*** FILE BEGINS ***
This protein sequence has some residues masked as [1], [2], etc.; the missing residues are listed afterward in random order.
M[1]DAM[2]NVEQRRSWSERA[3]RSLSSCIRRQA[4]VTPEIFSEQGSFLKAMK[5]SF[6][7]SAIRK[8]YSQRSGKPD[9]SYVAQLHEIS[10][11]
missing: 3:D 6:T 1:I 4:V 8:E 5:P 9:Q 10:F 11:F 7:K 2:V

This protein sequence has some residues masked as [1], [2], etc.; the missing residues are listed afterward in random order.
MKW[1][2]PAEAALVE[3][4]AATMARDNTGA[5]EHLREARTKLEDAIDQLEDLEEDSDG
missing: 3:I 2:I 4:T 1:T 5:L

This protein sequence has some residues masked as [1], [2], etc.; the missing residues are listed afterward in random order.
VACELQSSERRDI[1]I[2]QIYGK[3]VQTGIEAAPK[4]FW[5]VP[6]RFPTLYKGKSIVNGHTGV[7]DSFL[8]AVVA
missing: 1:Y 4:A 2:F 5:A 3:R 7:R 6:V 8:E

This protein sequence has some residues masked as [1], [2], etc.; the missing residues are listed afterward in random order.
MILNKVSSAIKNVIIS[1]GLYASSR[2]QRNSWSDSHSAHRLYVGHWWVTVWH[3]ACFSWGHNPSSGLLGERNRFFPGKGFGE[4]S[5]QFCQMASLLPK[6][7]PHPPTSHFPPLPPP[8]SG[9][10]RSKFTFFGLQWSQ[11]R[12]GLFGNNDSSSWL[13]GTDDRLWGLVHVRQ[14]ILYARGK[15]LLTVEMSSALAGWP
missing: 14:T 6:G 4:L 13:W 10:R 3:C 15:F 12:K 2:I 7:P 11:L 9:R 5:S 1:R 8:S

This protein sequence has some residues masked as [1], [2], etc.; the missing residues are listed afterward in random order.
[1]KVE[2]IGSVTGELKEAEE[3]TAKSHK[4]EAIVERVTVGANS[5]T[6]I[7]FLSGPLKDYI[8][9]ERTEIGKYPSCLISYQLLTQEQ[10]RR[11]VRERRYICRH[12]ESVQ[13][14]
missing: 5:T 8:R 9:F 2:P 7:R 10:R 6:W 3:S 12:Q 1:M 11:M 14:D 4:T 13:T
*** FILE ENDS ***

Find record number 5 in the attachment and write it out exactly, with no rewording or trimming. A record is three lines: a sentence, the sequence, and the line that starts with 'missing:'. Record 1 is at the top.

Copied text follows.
This protein sequence has some residues masked as [1], [2], etc.; the missing residues are listed afterward in random order.
[1]KVE[2]IGSVTGELKEAEE[3]TAKSHK[4]EAIVERVTVGANS[5]T[6]I[7]FLSGPLKDYI[8][9]ERTEIGKYPSCLISYQLLTQEQ[10]RR[11]VRERRYICRH[12]ESVQ[13][14]
missing: 5:T 8:R 9:F 2:P 7:R 10:R 6:W 3:S 12:Q 1:M 11:M 14:D 4:T 13:T